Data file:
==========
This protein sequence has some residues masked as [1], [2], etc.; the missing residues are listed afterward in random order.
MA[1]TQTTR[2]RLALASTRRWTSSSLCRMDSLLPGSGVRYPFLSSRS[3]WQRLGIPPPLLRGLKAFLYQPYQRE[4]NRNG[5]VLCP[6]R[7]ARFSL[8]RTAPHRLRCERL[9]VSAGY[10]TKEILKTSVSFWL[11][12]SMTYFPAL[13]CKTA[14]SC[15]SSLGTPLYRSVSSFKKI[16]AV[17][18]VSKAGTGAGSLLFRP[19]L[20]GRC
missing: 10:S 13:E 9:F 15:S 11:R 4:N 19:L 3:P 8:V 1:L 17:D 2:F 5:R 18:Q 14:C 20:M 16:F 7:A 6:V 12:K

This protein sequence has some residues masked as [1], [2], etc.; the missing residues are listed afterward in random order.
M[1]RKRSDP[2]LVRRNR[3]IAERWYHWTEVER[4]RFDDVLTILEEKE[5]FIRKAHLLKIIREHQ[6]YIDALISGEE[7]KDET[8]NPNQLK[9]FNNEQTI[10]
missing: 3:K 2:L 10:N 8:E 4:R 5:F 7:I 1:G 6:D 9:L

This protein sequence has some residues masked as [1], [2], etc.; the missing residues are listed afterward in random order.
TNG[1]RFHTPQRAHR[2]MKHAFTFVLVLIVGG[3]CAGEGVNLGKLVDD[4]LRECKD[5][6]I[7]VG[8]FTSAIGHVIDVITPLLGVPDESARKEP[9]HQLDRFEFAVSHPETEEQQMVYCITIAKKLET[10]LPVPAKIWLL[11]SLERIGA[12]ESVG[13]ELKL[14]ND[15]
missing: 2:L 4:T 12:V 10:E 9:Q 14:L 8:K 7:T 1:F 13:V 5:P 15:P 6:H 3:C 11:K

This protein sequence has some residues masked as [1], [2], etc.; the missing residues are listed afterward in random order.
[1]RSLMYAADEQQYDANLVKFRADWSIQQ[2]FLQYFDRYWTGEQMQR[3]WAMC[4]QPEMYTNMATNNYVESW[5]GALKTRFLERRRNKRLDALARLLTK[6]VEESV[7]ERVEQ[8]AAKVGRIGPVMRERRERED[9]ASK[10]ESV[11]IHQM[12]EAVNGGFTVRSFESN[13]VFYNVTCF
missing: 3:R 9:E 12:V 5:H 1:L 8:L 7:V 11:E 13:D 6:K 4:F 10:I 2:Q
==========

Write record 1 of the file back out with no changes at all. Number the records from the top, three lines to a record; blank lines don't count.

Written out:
This protein sequence has some residues masked as [1], [2], etc.; the missing residues are listed afterward in random order.
MA[1]TQTTR[2]RLALASTRRWTSSSLCRMDSLLPGSGVRYPFLSSRS[3]WQRLGIPPPLLRGLKAFLYQPYQRE[4]NRNG[5]VLCP[6]R[7]ARFSL[8]RTAPHRLRCERL[9]VSAGY[10]TKEILKTSVSFWL[11][12]SMTYFPAL[13]CKTA[14]SC[15]SSLGTPLYRSVSSFKKI[16]AV[17][18]VSKAGTGAGSLLFRP[19]L[20]GRC
missing: 10:S 13:E 9:F 15:S 11:R 4:N 19:L 3:P 8:V 1:L 17:D 2:F 5:R 18:Q 14:C 20:M 16:F 7:A 6:V 12:K